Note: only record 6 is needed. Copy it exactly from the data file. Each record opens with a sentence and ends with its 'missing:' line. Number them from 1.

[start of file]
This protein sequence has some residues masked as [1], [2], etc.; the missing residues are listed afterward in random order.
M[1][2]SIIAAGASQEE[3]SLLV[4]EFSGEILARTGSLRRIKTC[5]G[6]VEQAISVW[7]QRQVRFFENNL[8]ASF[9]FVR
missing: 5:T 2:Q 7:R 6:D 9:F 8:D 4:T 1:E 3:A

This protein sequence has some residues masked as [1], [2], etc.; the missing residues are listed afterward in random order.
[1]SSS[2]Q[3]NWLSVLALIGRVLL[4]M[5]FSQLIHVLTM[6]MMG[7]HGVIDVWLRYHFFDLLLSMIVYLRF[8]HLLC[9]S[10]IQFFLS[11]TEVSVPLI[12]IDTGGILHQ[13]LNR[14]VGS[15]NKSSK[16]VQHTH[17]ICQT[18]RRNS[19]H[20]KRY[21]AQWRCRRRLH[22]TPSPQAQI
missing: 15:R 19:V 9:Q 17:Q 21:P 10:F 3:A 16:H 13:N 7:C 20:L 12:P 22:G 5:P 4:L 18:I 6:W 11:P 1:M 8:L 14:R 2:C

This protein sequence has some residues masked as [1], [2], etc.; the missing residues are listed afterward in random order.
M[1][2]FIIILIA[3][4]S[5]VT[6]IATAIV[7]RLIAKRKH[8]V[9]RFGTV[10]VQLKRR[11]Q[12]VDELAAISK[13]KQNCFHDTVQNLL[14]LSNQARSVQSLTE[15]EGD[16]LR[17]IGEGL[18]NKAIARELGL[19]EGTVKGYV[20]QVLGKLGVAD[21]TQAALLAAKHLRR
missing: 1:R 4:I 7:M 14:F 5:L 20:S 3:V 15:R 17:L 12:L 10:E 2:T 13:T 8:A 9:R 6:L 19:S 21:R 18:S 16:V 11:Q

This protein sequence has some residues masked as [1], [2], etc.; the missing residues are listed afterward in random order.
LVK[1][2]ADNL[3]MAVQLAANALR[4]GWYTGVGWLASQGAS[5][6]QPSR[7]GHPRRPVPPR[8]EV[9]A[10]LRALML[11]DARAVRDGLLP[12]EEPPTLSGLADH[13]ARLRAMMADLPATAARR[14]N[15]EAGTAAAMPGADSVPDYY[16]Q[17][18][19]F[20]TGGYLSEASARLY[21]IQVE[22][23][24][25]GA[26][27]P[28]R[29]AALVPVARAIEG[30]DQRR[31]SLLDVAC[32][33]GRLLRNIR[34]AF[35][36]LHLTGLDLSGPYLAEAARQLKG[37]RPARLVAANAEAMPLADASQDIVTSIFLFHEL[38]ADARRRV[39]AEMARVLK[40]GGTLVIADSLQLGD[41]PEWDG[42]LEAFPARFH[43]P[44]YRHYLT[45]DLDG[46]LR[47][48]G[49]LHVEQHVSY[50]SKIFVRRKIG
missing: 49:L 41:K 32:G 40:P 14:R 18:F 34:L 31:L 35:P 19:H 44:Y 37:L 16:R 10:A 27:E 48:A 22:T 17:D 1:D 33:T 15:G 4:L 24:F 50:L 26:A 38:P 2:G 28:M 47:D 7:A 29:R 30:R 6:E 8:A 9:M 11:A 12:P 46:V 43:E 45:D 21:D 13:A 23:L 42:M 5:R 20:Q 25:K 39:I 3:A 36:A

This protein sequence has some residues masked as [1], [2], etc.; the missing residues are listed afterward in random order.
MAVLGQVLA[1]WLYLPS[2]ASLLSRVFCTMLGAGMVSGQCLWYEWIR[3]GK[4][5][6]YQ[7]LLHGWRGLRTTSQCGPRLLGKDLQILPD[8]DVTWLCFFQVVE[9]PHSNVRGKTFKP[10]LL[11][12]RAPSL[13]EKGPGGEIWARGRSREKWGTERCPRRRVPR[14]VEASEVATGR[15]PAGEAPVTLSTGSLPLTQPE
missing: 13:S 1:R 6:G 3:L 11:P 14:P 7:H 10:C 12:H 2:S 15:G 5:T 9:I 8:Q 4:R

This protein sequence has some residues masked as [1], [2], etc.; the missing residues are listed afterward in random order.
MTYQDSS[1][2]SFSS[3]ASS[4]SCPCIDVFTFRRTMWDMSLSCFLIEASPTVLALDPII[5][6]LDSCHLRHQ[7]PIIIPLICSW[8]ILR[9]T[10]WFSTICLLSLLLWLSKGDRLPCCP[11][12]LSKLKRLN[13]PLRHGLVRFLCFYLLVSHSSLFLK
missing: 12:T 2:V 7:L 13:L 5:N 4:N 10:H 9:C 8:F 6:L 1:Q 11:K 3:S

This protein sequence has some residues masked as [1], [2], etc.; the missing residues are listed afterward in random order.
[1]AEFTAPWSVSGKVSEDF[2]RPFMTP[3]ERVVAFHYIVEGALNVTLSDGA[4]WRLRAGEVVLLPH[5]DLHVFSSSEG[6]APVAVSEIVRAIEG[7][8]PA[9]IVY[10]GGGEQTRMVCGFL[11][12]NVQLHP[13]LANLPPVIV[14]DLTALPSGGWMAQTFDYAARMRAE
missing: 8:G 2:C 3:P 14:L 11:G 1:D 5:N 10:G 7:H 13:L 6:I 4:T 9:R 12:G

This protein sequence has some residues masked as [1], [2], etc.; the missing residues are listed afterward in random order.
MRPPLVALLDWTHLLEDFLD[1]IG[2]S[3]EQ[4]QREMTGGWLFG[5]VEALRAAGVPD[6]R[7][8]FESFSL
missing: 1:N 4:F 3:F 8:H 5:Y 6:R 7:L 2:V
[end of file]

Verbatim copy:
This protein sequence has some residues masked as [1], [2], etc.; the missing residues are listed afterward in random order.
MTYQDSS[1][2]SFSS[3]ASS[4]SCPCIDVFTFRRTMWDMSLSCFLIEASPTVLALDPII[5][6]LDSCHLRHQ[7]PIIIPLICSW[8]ILR[9]T[10]WFSTICLLSLLLWLSKGDRLPCCP[11][12]LSKLKRLN[13]PLRHGLVRFLCFYLLVSHSSLFLK
missing: 12:T 2:V 7:L 13:L 5:N 4:N 10:H 9:C 8:F 6:L 1:Q 11:K 3:S